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Can Bearded Dragons Eat Olives? Vet-Approved Feeding Facts

Chris Dinesen Rogers

By Chris Dinesen Rogers


Vet approved

Dr. Karyn Kanowski Photo

Reviewed & Fact-Checked By

Dr. Karyn Kanowski

BVSc MRCVS (Veterinarian)

The information is current and up-to-date in accordance with the latest veterinarian research.

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Juvenile bearded dragons typically eat a diet heavy in insects to provide them with the necessary protein and other nutrients to support growth and development. As they mature, the proportion of animal-based foods shifts from 80% to around 50%. The other 50% needs to be made up of mostly leafy greens, with some vegetables and a small amount of fruit. Olives are safe to offer your bearded dragon as an occasional treat, but there are better options.

bearded dragon divider

The Nutritional Value of Olives

There’s no denying the nutritional value of the humble olive. They form a central part of the Mediterranean diet, which is considered to be one of the healthiest on the planet, offering significant benefits—for people.

Olives and Fat

Olives are around 10% fat, which compared to some of the other foods they eat, is actually quite low. Plus, it’s one of the “good” types; monounsaturated fat, which in humans, can have positive effects on cardiovascular health. However, the daily diet of a bearded dragon should only consist of around 3–6%  fat. Being that around half of a bearded dragon’s diet comes from eating live foods like crickets and mealworms, which are approximately 30% fat, anything on top of this is completely unnecessary.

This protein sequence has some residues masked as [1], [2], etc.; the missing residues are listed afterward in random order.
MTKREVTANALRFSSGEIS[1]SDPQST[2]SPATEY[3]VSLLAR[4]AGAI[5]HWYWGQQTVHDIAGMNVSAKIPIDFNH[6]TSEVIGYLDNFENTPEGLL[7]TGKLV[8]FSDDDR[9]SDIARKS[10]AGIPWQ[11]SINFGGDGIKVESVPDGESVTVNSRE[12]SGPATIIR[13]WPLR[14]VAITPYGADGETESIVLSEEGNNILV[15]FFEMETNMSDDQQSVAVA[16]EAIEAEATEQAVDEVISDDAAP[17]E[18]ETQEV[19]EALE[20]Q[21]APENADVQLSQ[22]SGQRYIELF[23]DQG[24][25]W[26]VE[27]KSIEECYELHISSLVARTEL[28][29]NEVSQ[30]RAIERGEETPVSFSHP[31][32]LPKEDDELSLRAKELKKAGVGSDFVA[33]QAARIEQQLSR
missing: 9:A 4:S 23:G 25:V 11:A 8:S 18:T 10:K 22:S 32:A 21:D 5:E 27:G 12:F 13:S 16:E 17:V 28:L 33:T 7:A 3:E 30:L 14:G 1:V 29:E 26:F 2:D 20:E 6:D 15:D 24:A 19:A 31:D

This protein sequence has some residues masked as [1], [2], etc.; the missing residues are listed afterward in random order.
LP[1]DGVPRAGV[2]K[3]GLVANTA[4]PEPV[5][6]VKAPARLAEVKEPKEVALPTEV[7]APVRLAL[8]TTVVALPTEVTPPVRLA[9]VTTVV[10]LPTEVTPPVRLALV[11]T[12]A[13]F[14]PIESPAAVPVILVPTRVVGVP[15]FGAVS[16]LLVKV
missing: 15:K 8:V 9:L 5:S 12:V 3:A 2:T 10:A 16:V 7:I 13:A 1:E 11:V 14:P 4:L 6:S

olives close up
Image Credit: Avdeyukphoto, Shutterstock

Olives and Sodium

Bearded dragons only require around 0.2% sodium in their diet. Olives are particularly high in sodium, which is what appeals to those who enjoy eating them! But a lot of sodium for a small creature like a bearded dragon can be dangerous, potentially causing dehydration and electrolyte imbalances.

The Calcium-to-Phosphorus Ratio

An important consideration when selecting any food for your bearded dragon is the ratio of calcium (Ca) to phosphorus (P). Calcium is essential for bone and muscle health and development, and deficiencies can lead to serious, if not fatal, complications. Phosphorus will bind calcium, preventing it from getting where it needs to go, so if a food contains more phosphorus than calcium, this essentially cancels out the calcium content. Therefore, it is important to feed your beardie foods that have a Ca:P of at least 1.5:1. Ratios of 2:1 or greater are ideal.

With a ratio of approximately 29:1, olives excel on this particular front.

What’s The Verdict?

Nutritionally speaking, if you feel so compelled, you can safely offer your bearded dragon a small amount of olives on rare occasions. No more than one olive per month, pit removed, cut into bite-sized pieces. But if you are looking for some better options to offer your bearded dragon as a treat, take a look at the comparisons below to see why, despite their favorable Ca:P, olives aren’t a great choice.

per 100g Olives Papaya Blackberries Strawberries
Fat 11g 0.26g 0.49g 0.22g
Sodium 735mg 8mg 1mg <2mg
Image Credit: Peter H, Pixabay

bearded dragon dividerFinal Thoughts

Bearded dragons evolved to be able to consume a wide variety of foods as a survival strategy. These lizards likely won’t encounter high-fat, plant-based foods in the wild and haven’t made the adaptive shift to digest them.

While olives aren’t poisonous to your pet, the high fat and sodium content make a solid case to restrict them to special treats. As always, introduce new foods slowly and observe your pet’s reaction before offering them again.

See Also: 

Featured Image Credit: michaelmep, Pixabay

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